The scenario is that you want make configurations to the default user profile. The CopyProfile feature in the unattend.xml file is just one of many ways to do that. In the Resources section I have put links to other methods, not covered in this post.
In the Windows 7 unattend.xml there is a CopyProfile value you can set to true. If you set the CopyProfile to True in the Specialize Pass of the unattend.xml file used to deploy your image, the administrator profile in your image will be copied to default user.
Please note that the copy happens when you deploy the image, not when Sysprep runs (like the WAIK documentation incorrectly states).
If you are using MDT 2010 Step 1 - 3 are done automatically, but I explain them anyway
1. Deploy Windows 7 to a virtual machine, make sure you only have one single enabled account, the local administrator account (see Limitations).
2. Customize the administrator profile as you want it to be
3. Sysprep the machine and capture it
4. Deploy the captured image by running setup.exe with an answer file where the CopyProfile is set to True in the Unattend.xml (Specialize Pass).
All Customizations to Default User Profile Lost
Configuring Default User Settings – Full Update for Windows 7 and Windows Server 2008 R2
How to customize the default local user profile when you prepare an image of Windows Vista, Windows Server 2008, Windows 7, and Windows Server 2008 R2
Start Task Sequence from CD on ConfigMgr Enabled PC!
By: Michael Petersen | http://blog.coretech.dk/mip
I guess the first question that comes to mind is WHY!! Well for me at least, its sometimes quiet annoying that during testing the error messages (in any) shown in the full OS are somewhat limited, and Advertisements does not always show right away.
Here are some Scenarios where problems might occur:
1. The Windows client is in a workgroup, and Advertisements does not seem to show in RAP.
2. The CM client is not working properly, and can't evaluate policies.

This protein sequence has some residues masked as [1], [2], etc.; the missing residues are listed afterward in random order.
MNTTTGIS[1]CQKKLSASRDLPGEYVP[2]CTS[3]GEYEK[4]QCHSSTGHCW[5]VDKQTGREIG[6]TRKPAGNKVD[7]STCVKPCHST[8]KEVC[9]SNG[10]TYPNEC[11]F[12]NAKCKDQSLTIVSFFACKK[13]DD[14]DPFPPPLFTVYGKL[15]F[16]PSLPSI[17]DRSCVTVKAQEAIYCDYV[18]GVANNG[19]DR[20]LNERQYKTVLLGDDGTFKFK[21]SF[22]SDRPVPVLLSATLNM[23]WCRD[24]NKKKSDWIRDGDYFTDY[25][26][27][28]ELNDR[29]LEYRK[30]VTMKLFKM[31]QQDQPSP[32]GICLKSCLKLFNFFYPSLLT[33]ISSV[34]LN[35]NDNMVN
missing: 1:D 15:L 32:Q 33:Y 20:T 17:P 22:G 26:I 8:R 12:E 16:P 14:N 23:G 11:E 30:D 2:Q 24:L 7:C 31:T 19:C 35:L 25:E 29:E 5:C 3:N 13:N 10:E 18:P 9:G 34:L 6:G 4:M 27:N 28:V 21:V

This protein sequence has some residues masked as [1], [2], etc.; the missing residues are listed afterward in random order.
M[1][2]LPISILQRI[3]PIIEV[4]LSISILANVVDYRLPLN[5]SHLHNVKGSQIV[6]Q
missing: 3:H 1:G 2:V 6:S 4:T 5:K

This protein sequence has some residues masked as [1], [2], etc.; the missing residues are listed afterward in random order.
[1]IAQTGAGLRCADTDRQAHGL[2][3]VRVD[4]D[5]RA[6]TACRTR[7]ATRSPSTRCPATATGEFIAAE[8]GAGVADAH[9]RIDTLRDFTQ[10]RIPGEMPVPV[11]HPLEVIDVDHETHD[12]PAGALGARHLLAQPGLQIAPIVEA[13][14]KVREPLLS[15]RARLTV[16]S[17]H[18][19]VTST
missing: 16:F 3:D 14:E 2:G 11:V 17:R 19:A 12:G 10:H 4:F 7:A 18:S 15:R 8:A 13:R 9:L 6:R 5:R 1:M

3. You get an error saying “The requested software cannot be located….”. This could be both missing package referenced by the TS, Packages being updated on the DP, or even policies being reevaluated.
If we were to boot the machine to the boot image, we would be presented with the TS choice list right away (provided there is a TS available).
I case there is a problem with the TS, then, upon selecting the TS, we would be presented with an error message box properly telling us what's wrong. In this case revealing the identity of a missing package.
You could even look in the SMSTS.log and get the same info.
So why not do the same for the running OS. If you, like me, run most tests in virtual environment, chances are you have already attached a Boot media ISO to the client (as it is much faster than PXE). If that is not the case, create a Task Sequence boot media ad use that.
If you try and run the CD/ISO without any customization, you will get the below message stating that you must run all advertised programs from RAP.
All you have to do to make this work though, is change the following registry key:
For X86: [HKLM\SOFTWARE\MICROSOFT\SMS\Mobile Client]
For X64: [HKLM\SOFTWARE\WoW6432Node\MICROSOFT\SMS\Mobile Client]
To some other value like ProductVersion=!4.xx.xxxx.xxxx
Now just right click the CD drive and choose Open AutoPlay
You should now be presented with the same Task Sequence Wizard you would be, if you were to boot the machine to WinPE. Subsequently this means you would also be presented with the same list of Task Sequences available to the machine (if any), notifications of missing packages, and a SMSTS.log in the CCM\LOGS\SMSTSlog folder.
Dif disk and mklink
I work with OS deployment and I also work with our own LAB environment that in combination means that I build task sequences for our own labs. These labs really tends to consume space, we are talking in numbers of GB, close to 200 GB for one LAB. The problem is not really the space the data consume, it is more the time it takes to copy the stuff, so far we do this mostly in the evening or in the night. So, how can we get rid of data we don’t need?
Start using Reference disk and Differencing disk: